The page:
City workers demanding fair wages filled the Long Beach city council chambers at Tuesday’s city council meeting.
At the start of the meeting, the chambers were at max capacity as people stood along the sides of the room waiting to fill in. The majority of the people there were members of the Association of Long Beach Employees. This group includes jobs like gas and building construction workers, auto mechanics, and harbor maintenance mechanics to name a few.
Since many city workers are only part-time employees, ALBE has been in negotiations with the city seeking fair wages and insurance benefits.
“We purify your water, we haul away your trash, we fix your vehicles, we keep your gas going, we maintain your street lights, we keep your Harbor open,” Wendell Phillips said, a spokesperson for ALBE who according to him represents about 750 Long Beach workers.
Philips stated that he does not feel the city workers have been treated or compensated fairly.
“They deserve your respect and they deserve your acknowledgement,” Phillips said, “We want to negotiate a fair deal, what you offered isn’t going to get it done.”
The city council will be made aware of the workers’ demands and negotiations in the coming weeks.
Before voting on the budget the public had an opportunity to comment on what they wanted to be included in the budget.
Multiple people spoke up on behalf of skate parks. Patrick Goddard asked the council to fund the Michael K. Green park, located at 14th street and Pacific Avenue, for skate park improvements.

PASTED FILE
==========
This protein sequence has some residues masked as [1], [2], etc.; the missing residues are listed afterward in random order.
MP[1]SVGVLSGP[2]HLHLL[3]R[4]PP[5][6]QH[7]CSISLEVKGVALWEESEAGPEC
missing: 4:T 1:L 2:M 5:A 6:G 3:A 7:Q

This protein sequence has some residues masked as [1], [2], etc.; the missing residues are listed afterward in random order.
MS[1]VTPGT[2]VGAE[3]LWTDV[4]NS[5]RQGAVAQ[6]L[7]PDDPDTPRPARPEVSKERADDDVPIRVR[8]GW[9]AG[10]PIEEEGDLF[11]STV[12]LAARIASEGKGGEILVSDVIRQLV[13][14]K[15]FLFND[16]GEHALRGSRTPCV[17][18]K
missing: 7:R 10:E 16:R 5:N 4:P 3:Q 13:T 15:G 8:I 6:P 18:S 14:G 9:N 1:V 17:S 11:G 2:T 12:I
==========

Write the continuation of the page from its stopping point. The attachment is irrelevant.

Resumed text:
Amber Sullivan, a resident of Long Beach and a single mom whose son frequents skate parks also supported the request for additional funding for skateparks across the city of Long Beach.
“As a single mom, having somewhere for him to go is priceless,” Sullivan continued, “Through skateboarding he’s had opportunities to travel to Minnesota to [skate competitively].”
Steffie Hands, a mother who understands the importance of skateparks, said, “I see skateparks as something that brings together the community and the kids.”
Though there are currently no funds allocated for the skate parks in Long Beach, council members are open to finding a way to renovate and create more skateparks.
On Monday, President Donald Trump ended the Deferred Action for Childhood Arrivals program, a program which aimed to give legal residency to those who immigrated to the United States without documentation as children, and are law abiding members of the United States.
Protests and demonstrations in support of deferred action recipients and undocumented people were held many cities across the nation, including Cal State Long Beach.
Councilmembers Roberto Uranga, Lena Gonzalez and Jeannine Pearce were among those who vocalized their support for students and employees under DACA in Long Beach and throughout the nation.
“President Trump has rescinded DACA today, and it’s a dark day for DACA students everywhere,” Seventh District Representative Roberto Uranga said. “I have a student employee who was a DACA participant in my office, so it hits home for me.”
District one representative Lena Gonzalez said, “It was a sad day for many of our students locally. My support and gratitude goes out to them.”
Jeannine Pearce district two representative advised those affected to not give up.
“Do not go back into the shadows, because we need you guys to be able to secure our communities for you,” Pearce said.
The next city council meeting will be on Tuesday Sept. 12.